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SAGE Publications
The World of Crime: Breaking the Silence on Problems of Security, Justice and Development Across the World / Edition 1

The World of Crime: Breaking the Silence on Problems of Security, Justice and Development Across the World / Edition 1

by Jan J. M. van Dijk


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"This book is important for students who want to put domestic crime and justice issues and criminological theories in an international perspective....It is more than likely that this book will also interest all those who are professionally or privately interested in issues of crime, corruption, terrorism, law enforcement, criminal justice and sustainable development. "

Johnson Thomas, BUSINESS INDIA

In today's interdependent world, governments must become more transparent about their crime and justice problems. The World of Crime: Breaking the Silence on Problems of Security, Justice and Development Across the World seeks to break the "conspiracy of silence" regarding statistical information on these sensitive issues. It subsequently analyzes the macro causes of crime such as rapid urbanization, economic inequality, gender discrimination, abuse of alcohol, and drugs and availability of guns. Furthermore, the book analyzes the impact of crime on individuals and societies. Using a wealth of statistical information, the author underlines the need of greater international efforts to tackle transnational problems of crime.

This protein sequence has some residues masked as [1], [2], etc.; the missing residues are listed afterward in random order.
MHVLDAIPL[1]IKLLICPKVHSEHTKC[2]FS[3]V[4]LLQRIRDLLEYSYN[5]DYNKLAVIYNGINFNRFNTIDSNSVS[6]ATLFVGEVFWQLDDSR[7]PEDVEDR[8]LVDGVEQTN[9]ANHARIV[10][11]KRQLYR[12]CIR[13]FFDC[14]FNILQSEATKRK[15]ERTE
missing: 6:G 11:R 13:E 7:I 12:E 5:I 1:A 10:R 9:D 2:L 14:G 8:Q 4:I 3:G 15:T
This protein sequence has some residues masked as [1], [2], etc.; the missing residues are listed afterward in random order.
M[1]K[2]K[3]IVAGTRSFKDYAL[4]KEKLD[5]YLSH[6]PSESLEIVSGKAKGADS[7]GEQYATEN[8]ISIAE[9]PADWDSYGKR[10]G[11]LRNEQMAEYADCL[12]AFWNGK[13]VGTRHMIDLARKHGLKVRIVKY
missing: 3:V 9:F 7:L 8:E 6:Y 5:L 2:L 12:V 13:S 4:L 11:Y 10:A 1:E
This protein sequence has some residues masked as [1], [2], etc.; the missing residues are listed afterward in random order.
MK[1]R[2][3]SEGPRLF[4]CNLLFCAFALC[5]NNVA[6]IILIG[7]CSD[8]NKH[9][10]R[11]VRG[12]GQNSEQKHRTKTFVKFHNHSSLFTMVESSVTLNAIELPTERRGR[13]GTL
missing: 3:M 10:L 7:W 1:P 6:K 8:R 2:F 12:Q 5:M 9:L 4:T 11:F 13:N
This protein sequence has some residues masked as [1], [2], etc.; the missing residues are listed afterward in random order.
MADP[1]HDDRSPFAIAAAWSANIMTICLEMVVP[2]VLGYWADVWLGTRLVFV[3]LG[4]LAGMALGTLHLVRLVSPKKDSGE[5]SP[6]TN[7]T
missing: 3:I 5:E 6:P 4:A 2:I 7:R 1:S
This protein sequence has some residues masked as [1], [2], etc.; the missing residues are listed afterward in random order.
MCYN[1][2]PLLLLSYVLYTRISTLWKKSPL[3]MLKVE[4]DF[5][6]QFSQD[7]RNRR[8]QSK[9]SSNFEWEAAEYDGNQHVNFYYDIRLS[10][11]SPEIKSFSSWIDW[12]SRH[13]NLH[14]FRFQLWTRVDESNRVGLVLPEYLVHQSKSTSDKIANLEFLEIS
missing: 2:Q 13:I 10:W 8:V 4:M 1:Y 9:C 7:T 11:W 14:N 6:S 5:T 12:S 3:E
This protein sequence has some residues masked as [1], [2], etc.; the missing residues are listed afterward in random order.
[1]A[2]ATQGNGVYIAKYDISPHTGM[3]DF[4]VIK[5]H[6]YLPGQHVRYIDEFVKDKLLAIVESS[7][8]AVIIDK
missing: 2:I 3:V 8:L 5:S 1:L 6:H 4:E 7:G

Key Features

  • Presents 13 chapters, which are organized in 4 main parts, that cover measurement challenges, common crimes, emerging global crimes, criminal justice, and international perspectives on crime and justice
  • Contains statistical data taken from 2005 International Crime Victim Surveys
  • Includes high quality figures such as scatter plots, graphs, and maps
  • Features summary reviews and figure footnotes at the ends of each chapter

Intended Audience: The book is intended as a supplementary text for introduction to criminology, criminal justice, and comparative justice courses and is also appropriate for those professionally interested in security, criminal justice and development.

Product Details

ISBN-13: 9781412956796
Publisher: SAGE Publications
Publication date: 12/21/2007
Edition description: New Edition
Pages: 456
Product dimensions: 7.38(w) x 9.12(h) x (d)

About the Author

Jan Van Dijk has a degree in law and a Ph D in criminology. He is a former policy director at the Dutch Ministry of Justice, professor in criminology at Leiden University and officer in charge of the crime prevention program of the United Nations Office on Drugs and Crime in Vienna. He currently holds the Pieter van Vollenhoven Chair in Victimology and Human Security at the International Victimology Institute Tilburg (INTERVICT), The Netherlands. He is a member of the Group of Experts on Action against Trafficking in Human Beings (GRETA) of the Council of Europe. In 1987 he initiated the International Crime Victims Survey. He supervised the ICVS's five subsequent rounds of implementation, covering over 80 countries in all world regions. He acts as consultant of Eurostat in the design of the European Safety Survey, to be conducted in all EU member states in 2013.